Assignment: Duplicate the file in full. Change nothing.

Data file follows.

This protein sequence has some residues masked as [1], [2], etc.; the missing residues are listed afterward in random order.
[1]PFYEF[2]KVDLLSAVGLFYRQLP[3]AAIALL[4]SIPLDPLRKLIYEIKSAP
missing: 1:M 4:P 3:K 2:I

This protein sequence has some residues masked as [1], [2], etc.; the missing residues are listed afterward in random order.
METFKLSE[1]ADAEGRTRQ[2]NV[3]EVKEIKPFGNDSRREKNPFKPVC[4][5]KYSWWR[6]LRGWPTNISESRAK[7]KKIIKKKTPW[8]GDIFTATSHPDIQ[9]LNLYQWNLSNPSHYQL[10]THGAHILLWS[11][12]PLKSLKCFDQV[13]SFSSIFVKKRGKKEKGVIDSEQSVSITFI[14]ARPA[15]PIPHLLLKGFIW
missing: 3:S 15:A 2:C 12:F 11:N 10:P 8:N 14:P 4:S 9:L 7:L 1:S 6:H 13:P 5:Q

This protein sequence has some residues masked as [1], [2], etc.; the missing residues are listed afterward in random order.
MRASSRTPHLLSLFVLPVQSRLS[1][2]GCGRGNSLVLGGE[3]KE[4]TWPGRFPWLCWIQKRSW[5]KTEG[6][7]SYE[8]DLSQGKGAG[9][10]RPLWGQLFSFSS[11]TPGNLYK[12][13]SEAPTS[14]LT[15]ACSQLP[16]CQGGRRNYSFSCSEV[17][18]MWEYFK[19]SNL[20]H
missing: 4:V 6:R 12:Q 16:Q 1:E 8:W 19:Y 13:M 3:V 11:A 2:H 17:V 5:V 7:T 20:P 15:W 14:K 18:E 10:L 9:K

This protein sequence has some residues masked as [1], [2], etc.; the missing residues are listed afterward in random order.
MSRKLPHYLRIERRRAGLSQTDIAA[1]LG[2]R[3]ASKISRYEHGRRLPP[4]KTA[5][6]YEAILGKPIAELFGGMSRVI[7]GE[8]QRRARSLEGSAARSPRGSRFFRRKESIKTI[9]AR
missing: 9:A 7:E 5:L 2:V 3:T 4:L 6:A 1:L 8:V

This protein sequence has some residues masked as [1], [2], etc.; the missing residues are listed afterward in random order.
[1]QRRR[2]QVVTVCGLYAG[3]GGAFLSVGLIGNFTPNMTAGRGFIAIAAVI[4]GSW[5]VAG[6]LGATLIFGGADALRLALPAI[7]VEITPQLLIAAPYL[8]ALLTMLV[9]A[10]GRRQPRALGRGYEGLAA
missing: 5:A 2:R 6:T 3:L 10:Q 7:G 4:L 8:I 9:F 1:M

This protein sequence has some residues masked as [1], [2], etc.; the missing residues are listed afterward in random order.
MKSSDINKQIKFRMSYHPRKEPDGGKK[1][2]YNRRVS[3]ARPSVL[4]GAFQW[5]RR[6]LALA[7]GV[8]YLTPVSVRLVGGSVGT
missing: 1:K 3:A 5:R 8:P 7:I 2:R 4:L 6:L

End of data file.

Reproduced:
This protein sequence has some residues masked as [1], [2], etc.; the missing residues are listed afterward in random order.
[1]PFYEF[2]KVDLLSAVGLFYRQLP[3]AAIALL[4]SIPLDPLRKLIYEIKSAP
missing: 1:M 4:P 3:K 2:I

This protein sequence has some residues masked as [1], [2], etc.; the missing residues are listed afterward in random order.
METFKLSE[1]ADAEGRTRQ[2]NV[3]EVKEIKPFGNDSRREKNPFKPVC[4][5]KYSWWR[6]LRGWPTNISESRAK[7]KKIIKKKTPW[8]GDIFTATSHPDIQ[9]LNLYQWNLSNPSHYQL[10]THGAHILLWS[11][12]PLKSLKCFDQV[13]SFSSIFVKKRGKKEKGVIDSEQSVSITFI[14]ARPA[15]PIPHLLLKGFIW
missing: 3:S 15:A 2:C 12:F 11:N 10:P 8:N 14:P 4:S 9:L 7:L 1:S 6:H 13:P 5:Q

This protein sequence has some residues masked as [1], [2], etc.; the missing residues are listed afterward in random order.
MRASSRTPHLLSLFVLPVQSRLS[1][2]GCGRGNSLVLGGE[3]KE[4]TWPGRFPWLCWIQKRSW[5]KTEG[6][7]SYE[8]DLSQGKGAG[9][10]RPLWGQLFSFSS[11]TPGNLYK[12][13]SEAPTS[14]LT[15]ACSQLP[16]CQGGRRNYSFSCSEV[17][18]MWEYFK[19]SNL[20]H
missing: 4:V 6:R 12:Q 16:Q 1:E 8:W 19:Y 13:M 3:V 11:A 2:H 17:V 5:V 7:T 20:P 15:W 14:K 18:E 10:L 9:K

This protein sequence has some residues masked as [1], [2], etc.; the missing residues are listed afterward in random order.
MSRKLPHYLRIERRRAGLSQTDIAA[1]LG[2]R[3]ASKISRYEHGRRLPP[4]KTA[5][6]YEAILGKPIAELFGGMSRVI[7]GE[8]QRRARSLEGSAARSPRGSRFFRRKESIKTI[9]AR
missing: 9:A 7:E 5:L 2:V 3:T 4:L 6:A 1:L 8:V

This protein sequence has some residues masked as [1], [2], etc.; the missing residues are listed afterward in random order.
[1]QRRR[2]QVVTVCGLYAG[3]GGAFLSVGLIGNFTPNMTAGRGFIAIAAVI[4]GSW[5]VAG[6]LGATLIFGGADALRLALPAI[7]VEITPQLLIAAPYL[8]ALLTMLV[9]A[10]GRRQPRALGRGYEGLAA
missing: 5:A 2:R 6:T 3:L 10:Q 7:G 4:L 8:I 9:F 1:M

This protein sequence has some residues masked as [1], [2], etc.; the missing residues are listed afterward in random order.
MKSSDINKQIKFRMSYHPRKEPDGGKK[1][2]YNRRVS[3]ARPSVL[4]GAFQW[5]RR[6]LALA[7]GV[8]YLTPVSVRLVGGSVGT
missing: 1:K 3:A 5:R 8:P 7:I 2:R 4:L 6:L